- Peter Kinder resigns federal agency post, concludes position unnecessary and waste of tax dollars (6/16/18)2
- Committee to start planning process for indoor aquatic center in Cape (6/20/18)1
- Judge denies order of protection for woman accusing deputy of stalking her (6/23/18)5
- Longtime downtown Cape bartender Marcellus Jones remembered by friends (6/12/18)2
- Southeast to spend $150,000 to refresh brand with Ohio firm (6/19/18)6
- Stooges in Jackson under new ownership (6/23/18)
- Poplar Bluff nail manufacturer gets hammered by new tariffs on steel (6/22/18)6
- Stormy Daniels to visit East Cape Girardeau (6/13/18)20
- Scott County Sheriff Wes Drury responds to issue involving deputy (6/23/18)2
- Neal Boyd blessed us all with his God-given talent (6/19/18)
Children in families who move frequently tend to have a harder time adjusting to a new school, hampering students' ability to learn. School officials in Cape Girardeau and Jackson are trying to find ways to deal with an increasingly mobile population. According to the U.S. Census Bureau, 49 percent of children nationwide between ages 5 and 14 moved at least once between 1995 and 2000.
In Cape Girardeau, the percentage of mobile students is about equal to the number of students who qualify for the free and reduced lunch program, which schools use to measure poverty. In Jackson, the student mobility rate is 15 percent, while the free and reduced lunch count is 28 percent.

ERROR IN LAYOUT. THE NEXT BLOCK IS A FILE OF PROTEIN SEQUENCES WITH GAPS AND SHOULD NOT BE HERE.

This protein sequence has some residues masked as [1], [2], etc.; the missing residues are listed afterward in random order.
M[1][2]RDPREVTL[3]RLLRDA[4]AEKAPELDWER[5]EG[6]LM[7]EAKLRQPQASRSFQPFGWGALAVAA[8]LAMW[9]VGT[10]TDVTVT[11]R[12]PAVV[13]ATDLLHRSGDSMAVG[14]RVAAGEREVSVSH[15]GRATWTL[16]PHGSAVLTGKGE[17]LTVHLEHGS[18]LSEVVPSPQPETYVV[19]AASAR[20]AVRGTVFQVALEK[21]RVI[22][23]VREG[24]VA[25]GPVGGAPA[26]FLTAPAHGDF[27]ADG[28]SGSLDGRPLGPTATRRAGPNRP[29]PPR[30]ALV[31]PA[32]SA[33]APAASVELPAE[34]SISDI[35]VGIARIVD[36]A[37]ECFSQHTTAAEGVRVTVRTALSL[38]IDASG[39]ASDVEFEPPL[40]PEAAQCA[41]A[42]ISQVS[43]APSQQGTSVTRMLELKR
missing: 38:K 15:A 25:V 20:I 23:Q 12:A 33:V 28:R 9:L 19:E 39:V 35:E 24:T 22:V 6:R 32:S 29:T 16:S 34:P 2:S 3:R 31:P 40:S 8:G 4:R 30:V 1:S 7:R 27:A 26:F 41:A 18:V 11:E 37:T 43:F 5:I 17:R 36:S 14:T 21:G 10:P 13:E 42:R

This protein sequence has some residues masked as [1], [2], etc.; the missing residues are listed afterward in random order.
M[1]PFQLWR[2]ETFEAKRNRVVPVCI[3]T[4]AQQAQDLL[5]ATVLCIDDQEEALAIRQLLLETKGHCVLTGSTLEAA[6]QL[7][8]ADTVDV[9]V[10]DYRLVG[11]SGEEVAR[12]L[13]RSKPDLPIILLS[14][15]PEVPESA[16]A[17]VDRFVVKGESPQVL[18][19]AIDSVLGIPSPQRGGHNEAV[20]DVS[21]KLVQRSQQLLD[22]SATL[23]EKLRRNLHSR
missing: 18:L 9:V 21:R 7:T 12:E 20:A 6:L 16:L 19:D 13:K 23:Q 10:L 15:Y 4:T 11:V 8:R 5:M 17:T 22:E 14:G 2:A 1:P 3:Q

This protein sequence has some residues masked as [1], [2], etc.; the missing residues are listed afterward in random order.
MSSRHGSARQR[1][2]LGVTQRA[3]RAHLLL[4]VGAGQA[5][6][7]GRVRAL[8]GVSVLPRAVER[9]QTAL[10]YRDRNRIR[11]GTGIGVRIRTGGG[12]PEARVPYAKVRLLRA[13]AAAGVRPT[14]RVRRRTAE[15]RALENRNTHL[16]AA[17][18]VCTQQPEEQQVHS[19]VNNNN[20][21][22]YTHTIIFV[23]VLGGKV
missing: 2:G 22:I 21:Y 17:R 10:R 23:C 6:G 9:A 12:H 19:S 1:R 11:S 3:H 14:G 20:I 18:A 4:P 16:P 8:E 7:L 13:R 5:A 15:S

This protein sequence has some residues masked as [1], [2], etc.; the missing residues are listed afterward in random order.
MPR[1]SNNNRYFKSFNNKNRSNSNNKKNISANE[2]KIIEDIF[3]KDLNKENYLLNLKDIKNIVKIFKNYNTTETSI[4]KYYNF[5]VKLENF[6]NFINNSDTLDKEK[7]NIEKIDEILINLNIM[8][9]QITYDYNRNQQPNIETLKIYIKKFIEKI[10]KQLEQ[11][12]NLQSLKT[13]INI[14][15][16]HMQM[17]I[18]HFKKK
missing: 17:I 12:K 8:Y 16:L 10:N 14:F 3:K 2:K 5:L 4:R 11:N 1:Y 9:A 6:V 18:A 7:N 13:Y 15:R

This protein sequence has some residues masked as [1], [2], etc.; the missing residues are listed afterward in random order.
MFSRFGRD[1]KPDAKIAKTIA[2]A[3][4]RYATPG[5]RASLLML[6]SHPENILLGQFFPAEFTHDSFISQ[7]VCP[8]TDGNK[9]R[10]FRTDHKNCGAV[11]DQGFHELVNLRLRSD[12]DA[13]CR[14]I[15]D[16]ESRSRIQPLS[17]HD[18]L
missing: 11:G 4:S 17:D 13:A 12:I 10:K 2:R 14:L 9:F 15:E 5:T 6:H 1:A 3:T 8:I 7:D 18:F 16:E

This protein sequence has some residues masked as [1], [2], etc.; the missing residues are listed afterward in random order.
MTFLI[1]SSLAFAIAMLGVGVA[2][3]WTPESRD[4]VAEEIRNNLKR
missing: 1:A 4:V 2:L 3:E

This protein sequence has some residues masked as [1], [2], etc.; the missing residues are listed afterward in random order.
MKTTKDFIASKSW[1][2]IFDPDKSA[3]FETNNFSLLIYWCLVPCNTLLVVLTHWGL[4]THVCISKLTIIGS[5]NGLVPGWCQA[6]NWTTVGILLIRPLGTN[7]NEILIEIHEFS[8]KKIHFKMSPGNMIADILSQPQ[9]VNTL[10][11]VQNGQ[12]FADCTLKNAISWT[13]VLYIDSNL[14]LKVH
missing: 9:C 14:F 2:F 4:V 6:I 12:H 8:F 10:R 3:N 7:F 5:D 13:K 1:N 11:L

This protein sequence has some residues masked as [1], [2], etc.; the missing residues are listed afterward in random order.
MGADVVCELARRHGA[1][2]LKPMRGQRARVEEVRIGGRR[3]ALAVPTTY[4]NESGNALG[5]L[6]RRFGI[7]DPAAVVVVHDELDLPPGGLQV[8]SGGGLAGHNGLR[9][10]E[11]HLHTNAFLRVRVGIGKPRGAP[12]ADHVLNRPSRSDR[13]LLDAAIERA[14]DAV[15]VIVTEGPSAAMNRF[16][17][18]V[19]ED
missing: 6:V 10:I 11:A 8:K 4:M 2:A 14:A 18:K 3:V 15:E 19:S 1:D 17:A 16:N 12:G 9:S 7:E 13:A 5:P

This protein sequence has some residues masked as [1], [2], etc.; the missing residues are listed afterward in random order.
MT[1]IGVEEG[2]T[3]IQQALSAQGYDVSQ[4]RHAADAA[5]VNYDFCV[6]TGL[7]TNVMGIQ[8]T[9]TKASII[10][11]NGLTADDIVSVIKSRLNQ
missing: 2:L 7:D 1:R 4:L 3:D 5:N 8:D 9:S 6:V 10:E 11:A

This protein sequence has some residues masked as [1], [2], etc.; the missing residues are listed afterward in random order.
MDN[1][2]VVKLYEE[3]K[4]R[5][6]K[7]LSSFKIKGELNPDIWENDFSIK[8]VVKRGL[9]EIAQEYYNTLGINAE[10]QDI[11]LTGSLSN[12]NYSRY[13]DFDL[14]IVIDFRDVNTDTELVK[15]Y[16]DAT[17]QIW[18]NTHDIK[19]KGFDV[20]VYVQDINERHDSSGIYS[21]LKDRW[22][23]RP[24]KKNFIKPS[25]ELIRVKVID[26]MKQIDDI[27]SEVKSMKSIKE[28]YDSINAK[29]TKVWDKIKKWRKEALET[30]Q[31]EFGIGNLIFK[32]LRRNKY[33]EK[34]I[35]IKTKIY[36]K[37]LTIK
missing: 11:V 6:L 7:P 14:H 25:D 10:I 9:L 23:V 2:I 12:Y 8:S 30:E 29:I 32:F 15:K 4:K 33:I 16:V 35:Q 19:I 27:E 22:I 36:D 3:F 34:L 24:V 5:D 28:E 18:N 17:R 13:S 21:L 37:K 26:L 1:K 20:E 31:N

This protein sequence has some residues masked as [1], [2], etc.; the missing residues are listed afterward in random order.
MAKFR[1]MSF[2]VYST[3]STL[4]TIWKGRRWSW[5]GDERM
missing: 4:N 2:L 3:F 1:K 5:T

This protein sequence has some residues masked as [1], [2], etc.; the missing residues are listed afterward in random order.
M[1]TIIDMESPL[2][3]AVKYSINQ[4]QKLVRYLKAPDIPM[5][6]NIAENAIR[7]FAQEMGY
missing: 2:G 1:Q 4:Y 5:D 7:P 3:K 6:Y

There are plenty of factors that affect student mobility. Single-parent families who rent are often the ones who move frequently. Divorce and affordable housing also are factors. School officials in Cape Girardeau leave it up to parents to alert the school when a family moves. But there is no penalty for not promptly registering at a new school. And waivers are available if there is a short amount of time left in the school calendar.
Attendance centers, each housing students in a certain grade, have been considered in the past in the Cape Girardeau district and might curb the problem. When families move, students would stay at the same school. But district officials haven't reached any conclusion on how feasible such a change would be. Most importantly, educators recognize the hurdles and are working to address such issues.